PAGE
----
The feedback loop between art and the vernacular tightened throughout the 20th century into its current knot. Cultural information moves so quickly now that it's almost pointless to take the time to trace and critique it. The Ackland offers a chance to step into the fabulous swirl in The Spectacular of Vernacular, which runs through March 18.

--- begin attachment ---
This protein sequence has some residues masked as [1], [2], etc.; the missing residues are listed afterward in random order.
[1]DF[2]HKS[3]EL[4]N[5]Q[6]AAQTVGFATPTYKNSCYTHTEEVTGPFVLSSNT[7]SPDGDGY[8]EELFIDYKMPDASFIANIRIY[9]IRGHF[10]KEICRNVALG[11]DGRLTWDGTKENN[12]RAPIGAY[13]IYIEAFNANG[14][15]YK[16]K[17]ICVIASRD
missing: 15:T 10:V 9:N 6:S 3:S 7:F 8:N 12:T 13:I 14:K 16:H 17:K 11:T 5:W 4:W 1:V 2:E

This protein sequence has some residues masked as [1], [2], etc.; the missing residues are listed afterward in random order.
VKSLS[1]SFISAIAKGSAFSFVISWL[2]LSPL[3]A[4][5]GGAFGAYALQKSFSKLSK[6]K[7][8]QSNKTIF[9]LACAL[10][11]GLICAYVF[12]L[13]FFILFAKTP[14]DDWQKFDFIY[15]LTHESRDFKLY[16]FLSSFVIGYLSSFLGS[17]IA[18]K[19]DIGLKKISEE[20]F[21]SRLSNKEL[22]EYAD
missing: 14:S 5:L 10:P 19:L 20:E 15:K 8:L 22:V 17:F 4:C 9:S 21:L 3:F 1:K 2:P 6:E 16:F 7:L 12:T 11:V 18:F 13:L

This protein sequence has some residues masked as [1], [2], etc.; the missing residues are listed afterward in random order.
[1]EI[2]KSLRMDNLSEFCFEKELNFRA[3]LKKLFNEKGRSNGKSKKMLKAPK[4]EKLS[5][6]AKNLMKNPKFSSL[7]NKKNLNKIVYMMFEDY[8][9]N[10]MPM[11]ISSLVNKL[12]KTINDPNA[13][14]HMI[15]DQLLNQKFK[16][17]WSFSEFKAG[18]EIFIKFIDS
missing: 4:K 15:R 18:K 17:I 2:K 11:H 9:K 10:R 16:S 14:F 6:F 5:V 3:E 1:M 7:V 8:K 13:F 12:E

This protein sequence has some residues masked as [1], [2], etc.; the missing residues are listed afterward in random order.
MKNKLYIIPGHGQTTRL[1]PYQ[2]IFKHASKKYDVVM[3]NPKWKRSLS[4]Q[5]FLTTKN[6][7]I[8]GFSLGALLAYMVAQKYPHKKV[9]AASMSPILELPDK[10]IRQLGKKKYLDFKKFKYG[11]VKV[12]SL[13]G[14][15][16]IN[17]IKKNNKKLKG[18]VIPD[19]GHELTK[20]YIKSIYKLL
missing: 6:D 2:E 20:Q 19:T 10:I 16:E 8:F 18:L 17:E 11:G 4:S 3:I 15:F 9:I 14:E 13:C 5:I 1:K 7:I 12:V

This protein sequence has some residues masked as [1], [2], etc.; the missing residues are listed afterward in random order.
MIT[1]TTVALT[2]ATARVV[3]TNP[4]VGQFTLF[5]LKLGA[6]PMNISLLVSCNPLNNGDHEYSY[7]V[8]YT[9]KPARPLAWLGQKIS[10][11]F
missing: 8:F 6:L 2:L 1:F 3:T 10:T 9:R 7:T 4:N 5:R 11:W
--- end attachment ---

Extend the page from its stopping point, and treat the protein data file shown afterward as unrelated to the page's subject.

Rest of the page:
But it's not so simple as slouching into the exhibition and uttering, "Gawsh, how thangs have changed." Organized by the Walker Art Center in Minneapolis, the show is inspired by artist Mike Kelley's observation that "the mass art of today is the folk art of tomorrow." Vernacular forms emerge and senesce in about 40 works by more than two dozen contemporary artists. The oldest works in the show date to the 1970s. Formidable pieces such as a Dario Robleto wall display incorporating sailors' valentine letters and a phosphorescent Lari Pittman mural painting share the space with more contemplative photography from William Eggleston and video works by Marina Abramović and Chris Larson. This show runs high-voltage current through your relationships to your own past as well as our shared cultural inheritance. —Chris Vitiello